Gene Liebel, co-founder of the digital agency Work and Co, which works with Facebook, Apple and Marriott, and others, agreed that in 2017 more marketers need help building digital tools to help them directly interact with their consumers. But he also doubted whether consulting firms are up to the task of handling the little things, or can attract the right talent to deliver.

“Someone still has to do the hard work of designing and building successful digital services, and that execution piece is what’s actually the toughest,” he said. “The talent pool for the best engineers and best digital designers is surprisingly small, and those people are drawn to places where they can go beyond just concepting great digital experiences. They want to make real things. And actually witness their ideas make it out into the world to be used by real consumers.”

In other words, Chipotle’s app better work really well. Or like many marketers, the company might soon be looking for a new agency.

This article was originally published on Business Insider. Copyright 2017.

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Huge consulting firms see an opportunity to displace out of touch advertising agencies — and they’re taking it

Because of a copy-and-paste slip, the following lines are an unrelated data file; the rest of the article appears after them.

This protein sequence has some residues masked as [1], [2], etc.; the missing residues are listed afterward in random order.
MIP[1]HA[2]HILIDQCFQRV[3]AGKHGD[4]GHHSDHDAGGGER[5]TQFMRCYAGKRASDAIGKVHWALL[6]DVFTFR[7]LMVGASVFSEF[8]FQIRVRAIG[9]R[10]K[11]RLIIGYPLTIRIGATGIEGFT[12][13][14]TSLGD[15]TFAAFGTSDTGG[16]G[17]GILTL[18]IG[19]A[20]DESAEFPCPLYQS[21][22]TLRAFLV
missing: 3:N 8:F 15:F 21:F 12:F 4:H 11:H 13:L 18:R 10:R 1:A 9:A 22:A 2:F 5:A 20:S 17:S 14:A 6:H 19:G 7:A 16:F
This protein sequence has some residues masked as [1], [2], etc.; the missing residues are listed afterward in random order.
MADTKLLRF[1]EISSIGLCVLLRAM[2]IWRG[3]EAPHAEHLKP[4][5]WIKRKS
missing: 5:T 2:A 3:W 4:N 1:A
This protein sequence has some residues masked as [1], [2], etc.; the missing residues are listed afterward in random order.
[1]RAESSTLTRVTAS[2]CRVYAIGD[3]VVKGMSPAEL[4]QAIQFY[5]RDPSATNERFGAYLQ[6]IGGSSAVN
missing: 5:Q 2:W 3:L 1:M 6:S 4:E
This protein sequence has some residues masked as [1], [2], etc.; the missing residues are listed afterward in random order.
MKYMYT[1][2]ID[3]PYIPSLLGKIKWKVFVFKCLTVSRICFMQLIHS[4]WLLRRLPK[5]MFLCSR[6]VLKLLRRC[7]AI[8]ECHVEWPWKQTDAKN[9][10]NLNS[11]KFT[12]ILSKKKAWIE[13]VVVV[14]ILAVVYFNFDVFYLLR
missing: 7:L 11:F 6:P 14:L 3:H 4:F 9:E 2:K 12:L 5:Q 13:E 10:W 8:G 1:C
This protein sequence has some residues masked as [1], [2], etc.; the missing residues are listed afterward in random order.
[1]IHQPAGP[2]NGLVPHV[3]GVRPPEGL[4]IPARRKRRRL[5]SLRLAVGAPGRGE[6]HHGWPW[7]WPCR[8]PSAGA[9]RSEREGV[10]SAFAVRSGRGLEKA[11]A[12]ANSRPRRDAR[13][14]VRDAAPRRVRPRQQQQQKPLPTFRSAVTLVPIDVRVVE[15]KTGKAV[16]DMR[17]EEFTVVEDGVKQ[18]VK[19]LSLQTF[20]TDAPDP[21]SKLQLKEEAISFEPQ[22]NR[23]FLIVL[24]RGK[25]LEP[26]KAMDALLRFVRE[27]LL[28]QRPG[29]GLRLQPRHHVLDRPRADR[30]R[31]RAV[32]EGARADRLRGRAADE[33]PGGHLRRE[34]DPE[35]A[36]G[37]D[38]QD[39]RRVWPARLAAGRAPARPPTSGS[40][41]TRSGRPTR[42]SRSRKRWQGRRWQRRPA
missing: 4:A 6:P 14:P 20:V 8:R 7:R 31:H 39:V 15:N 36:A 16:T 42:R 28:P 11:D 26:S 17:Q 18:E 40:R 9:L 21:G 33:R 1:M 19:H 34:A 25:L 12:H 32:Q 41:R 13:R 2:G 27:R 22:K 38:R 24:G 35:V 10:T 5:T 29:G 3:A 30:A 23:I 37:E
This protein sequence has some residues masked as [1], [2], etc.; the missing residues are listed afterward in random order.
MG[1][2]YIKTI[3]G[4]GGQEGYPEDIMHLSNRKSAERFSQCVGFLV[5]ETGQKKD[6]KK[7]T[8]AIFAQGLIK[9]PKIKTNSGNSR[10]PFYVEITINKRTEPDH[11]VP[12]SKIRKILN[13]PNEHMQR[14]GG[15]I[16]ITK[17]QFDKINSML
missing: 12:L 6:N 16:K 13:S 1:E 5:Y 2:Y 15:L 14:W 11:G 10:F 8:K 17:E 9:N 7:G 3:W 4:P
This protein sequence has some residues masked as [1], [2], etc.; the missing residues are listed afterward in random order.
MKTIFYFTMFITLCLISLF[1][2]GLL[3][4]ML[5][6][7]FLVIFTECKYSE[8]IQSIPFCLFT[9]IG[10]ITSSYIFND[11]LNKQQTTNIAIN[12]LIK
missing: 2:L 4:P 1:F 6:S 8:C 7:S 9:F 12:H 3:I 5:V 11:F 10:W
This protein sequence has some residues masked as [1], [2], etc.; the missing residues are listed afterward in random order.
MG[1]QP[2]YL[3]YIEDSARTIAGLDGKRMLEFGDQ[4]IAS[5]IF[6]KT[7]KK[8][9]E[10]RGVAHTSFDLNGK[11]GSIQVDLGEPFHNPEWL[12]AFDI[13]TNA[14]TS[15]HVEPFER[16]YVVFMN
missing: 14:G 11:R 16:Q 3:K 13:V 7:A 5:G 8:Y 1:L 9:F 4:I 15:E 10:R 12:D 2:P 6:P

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Alicia Hatch Chief Marketing Officer, Deloitte Digital
Alicia Hatch Chief Marketing Officer, Deloitte Digital. Photo courtesy Deloitte Digital
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Advertising is no longer just the domain of Madison Avenue agencies.

Instead, data-rich consulting firms including Deloitte, Accenture and IBM have been moving into the business — pitching themselves as more strategic and tech-savvy advisors. 

While most agencies view these tech consultants as a looming threat, the marketing head of Deloitte Digital doesn’t quite view it as a zero-sum game. Still, she does believe that many advertisers’ needs are no longer being addressed with legacy tactics.

Business Insider caught up with Deloitte Digital CMO Alicia Hatch during Advertising Week last week for a chat about why there’s ample space for both ad agencies and consultancies in advertising. Here’s an edited version of the conversation.

Tanya Dua: You’ve been on an agency acquisition spree over the past few years. Where do consultancies like yours fit in the advertising landscape?

Alicia Hatch: The needs of brands have changed dramatically. Every single industry out there is getting disrupted, and advertising is no exception. So this isn’t about consulting coming in to enter a new market, this is about consulting responding to the needs of brands changing.

The needs of big companies are changing dramatically. We are in the business of making them better. What that requires now is working across the entire business. You can’t do marketing in isolation, separate from sales and service and business model innovation and customer model innovation…Deloitte Digital is in the business of business outcomes. That’s what we do.